Don't be so suspicious

I use this slide in my presentations on FOIA. On one side of it is a snarling, ferocious, uniformed man pinning the head of another man against a wall. On the other side is the (original) Gladys Kravitz, the nosy next-door neighbor of Samantha and Darrin (both Darrins) Stephenson on Bewitched.

The slide is to remind my audience of the dangers of stereotypes. The angry, territorial government worker is a stereotype, as is the gossipy, gadfly citizen intent on stirring up trouble. These people do exist. There wouldn’t be stereotypes if there weren’t some truth to them. If one side goes in with guns blazing expecting to find their opposite stereotype on the opposite side of the counter, well they’re both likely to find them. But they are the exceptions, I think (I hope), and not the rule.

The trouble is there is so much suspicion of the “other” that it is much too easy to rely on stereotypes.

In just the past two weeks, I have heard the following phrase multiple times: I don’t trust him/her because he/she is a __________.

Fill in the blank with: lawyer, reporter, Republican, Democrat, delegate, county employee, lobbyist, etc.

I’m not kidding. I hear this kind of stuff just about every day.

Everyone is so sure everyone else is out to get them, make them look bad, get in their way. They’re being coerced, intimidated, lied to, targeted.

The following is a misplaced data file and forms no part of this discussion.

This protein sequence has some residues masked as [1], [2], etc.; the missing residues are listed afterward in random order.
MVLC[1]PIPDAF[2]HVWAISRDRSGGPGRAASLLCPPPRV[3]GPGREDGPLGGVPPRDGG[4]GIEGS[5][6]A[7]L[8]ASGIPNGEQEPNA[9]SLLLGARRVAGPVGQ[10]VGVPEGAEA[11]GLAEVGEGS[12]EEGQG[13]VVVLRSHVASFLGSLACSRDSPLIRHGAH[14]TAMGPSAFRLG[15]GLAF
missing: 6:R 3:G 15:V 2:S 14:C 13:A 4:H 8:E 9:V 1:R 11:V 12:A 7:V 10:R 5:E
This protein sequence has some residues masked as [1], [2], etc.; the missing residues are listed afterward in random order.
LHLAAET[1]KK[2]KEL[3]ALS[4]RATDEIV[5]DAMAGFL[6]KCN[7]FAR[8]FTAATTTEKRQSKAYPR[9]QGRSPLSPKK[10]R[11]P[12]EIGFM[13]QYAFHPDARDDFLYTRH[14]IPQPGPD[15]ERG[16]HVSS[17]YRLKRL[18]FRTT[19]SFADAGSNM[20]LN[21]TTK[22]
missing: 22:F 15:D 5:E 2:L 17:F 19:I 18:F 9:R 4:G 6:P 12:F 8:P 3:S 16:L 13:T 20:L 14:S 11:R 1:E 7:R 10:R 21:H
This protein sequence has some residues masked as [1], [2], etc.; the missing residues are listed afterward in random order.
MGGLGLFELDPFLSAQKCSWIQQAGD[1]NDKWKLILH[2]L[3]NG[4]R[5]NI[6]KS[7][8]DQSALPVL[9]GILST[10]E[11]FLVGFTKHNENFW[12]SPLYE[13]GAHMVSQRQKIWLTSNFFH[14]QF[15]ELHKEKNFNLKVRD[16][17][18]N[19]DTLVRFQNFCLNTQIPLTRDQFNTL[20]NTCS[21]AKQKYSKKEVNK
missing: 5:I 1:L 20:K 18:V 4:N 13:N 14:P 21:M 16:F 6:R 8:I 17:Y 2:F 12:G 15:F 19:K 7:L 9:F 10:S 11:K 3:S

The government side of the counter points and says: they’re using FOIA as a weapon, to bring government to its knees.

The records requester side of the counter points and says: they’re using fees and exemptions and procedural loopholes to keep me from finding out what they don’t want me to know.

Both of these formulaic scenarios have taken place, and they are the situations that cause headaches, lawsuits and legislative proposals.

How many of those could have been avoided, though, if everyone could just for a moment consider that maybe, just maybe, that duck right there, is actually a duck.

Government officials seem to forget that citizens are exercising a statutory right. They are trying to get records they are entitled to under an incredibly complex law. They’re not trying to gum up the government’s gears, they just want information that is important to them.

Requesters seem to forget that the law does allow for exemptions to be used when applicable and it does allow fees to be charged. They are telling you “no” or “how much” when the law allows them to, not because they’re trying to get you to back off.

Everyone forgets because everyone is suspicious. Maybe at a micro, personal level there is a good reason for that based on past relationships. But at a macro level, we could all do well to assume that it is entirely possible, entirely plausible, that the other side is actually acting in good faith.

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